How could Barack Obama have ended up, one year later, where Franklin Delano Roosevelt began?
T.J. Stiles's The First Tycoon is a gilded portrait of the robber baron Cornelius Vanderbilt.
As the bailout state goes into overdrive, popular anger at the lords of Wall Street is raging. In 1929, that anger was harnessed to result in huge change. Is the same change possible in 2009?
If original thinking doesn't find a home among the Obama administration's Clinton-era Brainiacs, how can we move beyond the bailout state?
As America's second Gilded Age fissions around us, we can sense the zeitgeist shift. Are we staring into the abyss of 1929 or heading for a new New Deal?
Washington's mission may, at this late date, be an even greater one than Roosevelt's New Deal faced.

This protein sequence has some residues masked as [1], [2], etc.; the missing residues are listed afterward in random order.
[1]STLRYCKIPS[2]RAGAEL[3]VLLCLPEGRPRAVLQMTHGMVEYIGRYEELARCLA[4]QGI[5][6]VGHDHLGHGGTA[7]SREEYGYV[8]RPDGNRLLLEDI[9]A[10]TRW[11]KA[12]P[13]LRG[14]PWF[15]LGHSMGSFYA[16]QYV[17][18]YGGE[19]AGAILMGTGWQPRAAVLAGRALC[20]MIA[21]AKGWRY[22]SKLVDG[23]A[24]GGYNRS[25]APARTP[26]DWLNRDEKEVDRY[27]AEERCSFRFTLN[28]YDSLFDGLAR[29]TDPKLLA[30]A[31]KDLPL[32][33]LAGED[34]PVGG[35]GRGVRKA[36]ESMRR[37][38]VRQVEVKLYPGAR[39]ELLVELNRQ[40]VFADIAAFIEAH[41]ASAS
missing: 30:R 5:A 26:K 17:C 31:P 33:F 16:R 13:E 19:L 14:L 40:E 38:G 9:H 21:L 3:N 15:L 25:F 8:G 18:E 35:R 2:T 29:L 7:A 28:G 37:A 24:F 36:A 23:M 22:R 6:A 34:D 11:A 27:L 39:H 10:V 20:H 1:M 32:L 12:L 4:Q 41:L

Two new books profile the generation of counterfeiters and con men who sprouted up in Jacksonian-era America.
New biographies of Andrew Carnegie and Andrew Mellon depict the two primeval capitalists in all their contradictory complexity.
In Death in the Haymarket James Green uses the story of the
Haymarket riot to expose the hopes and fears of nineteenth-century America,
nation living on the knife-edge of social catastrophe.